Johaug spoke with FIS after the finish, speaking to what it means to win again today as she nears the end of a successful season, including the three gold medals earned in Zhangjiakou this month.
“It means a lot for me, and I am so happy that I have a second on my side,” Johaug said with a laugh. “After the Olympics, you’re coming home and it’s a little bit hard to motivate again, but when I come to Lahti and go on this beautiful track, I really enjoy it.”
Johaug was also asked whether she felt the benefits of having trained and raced at altitude surrounding the Games, which were held at roughly 5,500 feet above sea level.
“Yeah, I feel that,” Johaug said of the boost. “When you train a lot at altitude and then you go down, you feel like you have more energy in the hills. I think my shape right now is really good, so I’m excited to race at the Holmenkollen next weekend, and in Falun, then the rest of the season.”
Rounding out the women’s podium, Finland’s Pärmäkoski held her margin to 16.7 seconds at the finish for third place, followed after a gap by her teammate Niskanen in fourth (37.7). Sweden’s sprint champion Jonna Sundling was just behind in fifth (+40.7).
Leading the way for the American team, Rosie Brennan posted consistent splits to hover in sixth place through the first lap. Maintaining even tempo and effort, Brennan remained in this position until the last checkpoint, which showed a hard-charging Ebba Andersson of Sweden trade positions to bump Brennan back to 7th.
Also posting a split Brennan was not quite able to match in the final kilometer, the American lost nearly eight seconds to Germany’s Katharina Hennig between the final time check at 8.7 k and the finish, leaving Brennan in eighth place overall (+1:02.8) at the finish.
“I am really happy with today.,” Brennan wrote in a post-race email. “I have always struggled post-championships, not so much in my body, but in my mind. It’s really difficult to live on the road and be sharp and push so hard all the time. It often feels like there is never a chance to let down the way someone who goes home every week might experience. I am always trying to figure this out and work towards finding ways to let down and then pull the fight back up for the weekend. It’s all part of the game and it’s a good challenge to try to figure everything out.
“Anyway, today, I felt much more like myself and was able to ski the way I wanted to. Lahti has been a tough venue for me in the past and today I really felt strong in my classic skiing and had some ability to push hard. I was definitely frustrated after yesterday and am really happy I was able to let it go and find myself out there today. We have had really great weather this weekend and a big crowd so that was a huge bonus. It was a joy to not be skiing in an arctic tornado!”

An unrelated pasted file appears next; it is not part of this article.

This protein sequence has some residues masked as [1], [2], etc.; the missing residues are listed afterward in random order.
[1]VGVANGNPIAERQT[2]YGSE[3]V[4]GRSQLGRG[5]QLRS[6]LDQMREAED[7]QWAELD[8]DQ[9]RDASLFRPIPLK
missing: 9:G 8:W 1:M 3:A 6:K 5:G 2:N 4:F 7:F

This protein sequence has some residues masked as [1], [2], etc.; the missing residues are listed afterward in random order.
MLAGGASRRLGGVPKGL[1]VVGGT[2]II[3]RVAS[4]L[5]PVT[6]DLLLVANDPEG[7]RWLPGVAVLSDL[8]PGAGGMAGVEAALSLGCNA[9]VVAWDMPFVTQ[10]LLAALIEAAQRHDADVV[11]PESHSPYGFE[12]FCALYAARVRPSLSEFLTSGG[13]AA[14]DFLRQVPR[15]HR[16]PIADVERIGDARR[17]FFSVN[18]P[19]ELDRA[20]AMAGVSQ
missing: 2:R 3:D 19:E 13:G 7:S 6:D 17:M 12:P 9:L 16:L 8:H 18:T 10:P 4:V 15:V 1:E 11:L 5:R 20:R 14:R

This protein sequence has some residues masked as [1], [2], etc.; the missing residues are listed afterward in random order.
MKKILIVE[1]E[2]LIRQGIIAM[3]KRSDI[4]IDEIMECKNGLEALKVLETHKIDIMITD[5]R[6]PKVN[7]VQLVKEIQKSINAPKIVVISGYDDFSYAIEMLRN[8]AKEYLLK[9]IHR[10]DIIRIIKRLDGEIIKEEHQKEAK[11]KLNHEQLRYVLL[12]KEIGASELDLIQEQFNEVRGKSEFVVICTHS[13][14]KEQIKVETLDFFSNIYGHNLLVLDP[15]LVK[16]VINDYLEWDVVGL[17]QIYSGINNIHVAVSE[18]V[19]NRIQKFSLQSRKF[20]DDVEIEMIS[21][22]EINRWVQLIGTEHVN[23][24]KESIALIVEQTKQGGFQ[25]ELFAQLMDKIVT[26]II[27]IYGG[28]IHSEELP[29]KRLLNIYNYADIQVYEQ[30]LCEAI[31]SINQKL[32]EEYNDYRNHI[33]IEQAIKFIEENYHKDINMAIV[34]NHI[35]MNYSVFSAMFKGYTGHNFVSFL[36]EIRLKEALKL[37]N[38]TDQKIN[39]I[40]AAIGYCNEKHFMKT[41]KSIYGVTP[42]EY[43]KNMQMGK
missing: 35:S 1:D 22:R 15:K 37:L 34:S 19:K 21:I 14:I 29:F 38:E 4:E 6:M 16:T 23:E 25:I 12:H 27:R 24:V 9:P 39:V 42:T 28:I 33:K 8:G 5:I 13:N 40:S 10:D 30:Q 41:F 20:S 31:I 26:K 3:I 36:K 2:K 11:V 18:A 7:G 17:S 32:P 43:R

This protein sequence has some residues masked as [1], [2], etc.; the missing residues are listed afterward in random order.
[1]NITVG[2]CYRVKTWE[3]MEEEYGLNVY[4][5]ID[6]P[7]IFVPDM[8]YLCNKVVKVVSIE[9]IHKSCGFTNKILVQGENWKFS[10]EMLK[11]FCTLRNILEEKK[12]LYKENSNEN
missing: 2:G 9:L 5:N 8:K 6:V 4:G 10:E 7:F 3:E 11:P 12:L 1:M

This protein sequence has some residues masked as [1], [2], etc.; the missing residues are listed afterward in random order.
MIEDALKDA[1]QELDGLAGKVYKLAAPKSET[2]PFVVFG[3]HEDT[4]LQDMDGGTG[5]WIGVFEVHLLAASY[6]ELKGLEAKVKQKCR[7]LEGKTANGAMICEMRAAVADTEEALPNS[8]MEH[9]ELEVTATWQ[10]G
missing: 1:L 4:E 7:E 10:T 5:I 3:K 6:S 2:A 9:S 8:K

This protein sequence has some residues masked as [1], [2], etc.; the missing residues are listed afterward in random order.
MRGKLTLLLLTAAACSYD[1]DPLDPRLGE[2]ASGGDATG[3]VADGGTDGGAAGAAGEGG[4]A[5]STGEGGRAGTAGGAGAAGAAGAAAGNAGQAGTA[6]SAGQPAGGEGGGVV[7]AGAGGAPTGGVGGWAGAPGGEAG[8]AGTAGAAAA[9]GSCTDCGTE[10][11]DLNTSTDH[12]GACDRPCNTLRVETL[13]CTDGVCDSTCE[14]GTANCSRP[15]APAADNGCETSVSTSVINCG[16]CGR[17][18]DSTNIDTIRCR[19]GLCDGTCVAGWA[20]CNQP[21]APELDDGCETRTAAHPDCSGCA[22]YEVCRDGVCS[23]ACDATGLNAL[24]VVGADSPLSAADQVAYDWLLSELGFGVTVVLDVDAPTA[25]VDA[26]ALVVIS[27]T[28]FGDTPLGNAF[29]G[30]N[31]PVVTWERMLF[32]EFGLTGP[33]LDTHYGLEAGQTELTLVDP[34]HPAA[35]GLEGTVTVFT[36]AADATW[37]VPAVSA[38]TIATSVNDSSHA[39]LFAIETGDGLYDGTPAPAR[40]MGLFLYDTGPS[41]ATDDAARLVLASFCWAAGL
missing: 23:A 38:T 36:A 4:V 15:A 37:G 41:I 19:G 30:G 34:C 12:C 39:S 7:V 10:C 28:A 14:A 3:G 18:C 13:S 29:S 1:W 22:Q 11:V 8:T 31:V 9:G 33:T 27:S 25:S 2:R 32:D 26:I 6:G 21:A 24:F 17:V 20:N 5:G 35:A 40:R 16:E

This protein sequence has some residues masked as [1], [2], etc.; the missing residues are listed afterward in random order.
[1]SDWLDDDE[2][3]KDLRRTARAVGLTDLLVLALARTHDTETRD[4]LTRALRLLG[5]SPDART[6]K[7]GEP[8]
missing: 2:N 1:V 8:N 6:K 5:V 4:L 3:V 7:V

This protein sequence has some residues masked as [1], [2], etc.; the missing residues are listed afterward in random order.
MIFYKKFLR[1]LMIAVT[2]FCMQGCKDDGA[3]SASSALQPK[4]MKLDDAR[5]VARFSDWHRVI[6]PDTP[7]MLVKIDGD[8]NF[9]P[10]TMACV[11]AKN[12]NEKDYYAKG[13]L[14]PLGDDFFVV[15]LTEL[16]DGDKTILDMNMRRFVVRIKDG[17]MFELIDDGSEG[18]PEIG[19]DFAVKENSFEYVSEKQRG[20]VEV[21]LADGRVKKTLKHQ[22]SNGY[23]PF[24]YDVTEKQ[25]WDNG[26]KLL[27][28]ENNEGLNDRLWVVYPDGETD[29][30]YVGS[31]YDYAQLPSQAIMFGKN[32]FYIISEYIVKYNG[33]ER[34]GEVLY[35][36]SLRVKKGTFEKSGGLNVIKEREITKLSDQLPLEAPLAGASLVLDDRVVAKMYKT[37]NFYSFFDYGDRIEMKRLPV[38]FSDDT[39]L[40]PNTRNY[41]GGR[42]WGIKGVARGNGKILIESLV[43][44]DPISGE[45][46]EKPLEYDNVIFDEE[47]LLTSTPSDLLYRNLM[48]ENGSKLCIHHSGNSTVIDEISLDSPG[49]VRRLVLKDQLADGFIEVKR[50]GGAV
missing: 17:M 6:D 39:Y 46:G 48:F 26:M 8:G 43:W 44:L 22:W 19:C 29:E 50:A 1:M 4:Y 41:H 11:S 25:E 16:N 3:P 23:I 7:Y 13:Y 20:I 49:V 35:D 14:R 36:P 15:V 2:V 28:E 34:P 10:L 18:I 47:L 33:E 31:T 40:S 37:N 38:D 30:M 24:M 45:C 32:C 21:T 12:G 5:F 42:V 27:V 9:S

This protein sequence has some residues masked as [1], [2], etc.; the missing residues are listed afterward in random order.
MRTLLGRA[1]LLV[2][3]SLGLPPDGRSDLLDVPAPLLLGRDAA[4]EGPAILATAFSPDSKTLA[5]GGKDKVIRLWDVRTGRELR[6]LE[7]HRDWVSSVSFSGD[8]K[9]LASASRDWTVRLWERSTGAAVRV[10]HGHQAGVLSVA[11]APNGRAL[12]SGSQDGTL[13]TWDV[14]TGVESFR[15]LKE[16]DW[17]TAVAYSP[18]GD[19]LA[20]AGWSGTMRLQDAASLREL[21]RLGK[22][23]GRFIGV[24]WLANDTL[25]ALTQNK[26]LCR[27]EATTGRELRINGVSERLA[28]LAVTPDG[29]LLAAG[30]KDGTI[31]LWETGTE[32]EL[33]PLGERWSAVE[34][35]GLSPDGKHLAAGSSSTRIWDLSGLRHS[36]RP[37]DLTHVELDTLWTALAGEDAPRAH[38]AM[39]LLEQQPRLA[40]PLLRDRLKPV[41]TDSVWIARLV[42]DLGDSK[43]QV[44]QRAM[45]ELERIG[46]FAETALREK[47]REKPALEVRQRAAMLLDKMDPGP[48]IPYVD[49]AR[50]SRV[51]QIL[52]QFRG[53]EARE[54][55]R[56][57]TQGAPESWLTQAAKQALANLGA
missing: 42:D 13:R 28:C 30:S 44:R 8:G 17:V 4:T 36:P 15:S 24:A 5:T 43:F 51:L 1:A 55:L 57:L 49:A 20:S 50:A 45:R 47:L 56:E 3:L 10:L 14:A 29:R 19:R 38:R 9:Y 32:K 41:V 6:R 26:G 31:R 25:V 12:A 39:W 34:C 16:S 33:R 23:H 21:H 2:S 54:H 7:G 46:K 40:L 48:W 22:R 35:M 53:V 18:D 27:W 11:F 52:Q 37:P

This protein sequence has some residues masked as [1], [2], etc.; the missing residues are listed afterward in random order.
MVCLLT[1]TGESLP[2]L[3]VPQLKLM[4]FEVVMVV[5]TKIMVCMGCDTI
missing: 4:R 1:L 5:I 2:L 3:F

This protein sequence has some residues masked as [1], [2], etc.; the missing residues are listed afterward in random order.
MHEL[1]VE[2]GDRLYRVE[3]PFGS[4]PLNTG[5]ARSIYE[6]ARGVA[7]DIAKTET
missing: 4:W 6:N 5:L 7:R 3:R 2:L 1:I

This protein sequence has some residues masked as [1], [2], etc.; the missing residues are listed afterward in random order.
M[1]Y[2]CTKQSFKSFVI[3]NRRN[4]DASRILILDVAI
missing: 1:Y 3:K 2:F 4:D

Following a podium near-miss in yesterday’s sprint, Jessie Diggins was next for the U.S., just behind Heidi Weng in 20th (+1:43.4). Julia Kern and Hailey Swirbul also raced into the top-30 for the second day in a row, finishing 28th (+2:03.2) and 29th (+2:10.5), respectively.
Just off Swirbul’s split, Canada’s Katherine Stewart-Jones led her team in 30th place (+2:10.7), with her teammate Dahria Beatty just outside the top-30 in 33rd (+2:19.4). Cendrine Browne raced to 36th (+2:24.5), while Laura Leclair was the final Canadian woman in 58th (+4:29.7).
Finishing 30 seconds outside the top-30, Katharine Ogden returned to the World Cup in 43rd (+2:40.8).
Following the races, US Ski Team head coach Matt Whitcomb provided insights into both the women’s and men’s races in Lahti, as well as sharing the news that Östersund, SWE may become the host to the initially cancelled World Cup Finals that had been scheduled for Tyumen, Russia. Whitcomb also speaks to the “Olympic hangover” that can make hard for athletes to perform at their best the weekend following the Games, and gave a shoutout to the athletes racing at World Juniors in nearby Lygna.
World Cup racing continues on Thursday, March 3rd with a classic sprint in Drammen, Norway, just prior to the storied 30/50 k mass start classic races at the Holmenkollen in Oslo.
Rachel is an endurance sport enthusiast based in the Roaring Fork Valley of Colorado. You can find her cruising around on skinny skis, running in the mountains with her pup, or chasing her toddler (born Oct. 2018). Instagram: @bachrunner4646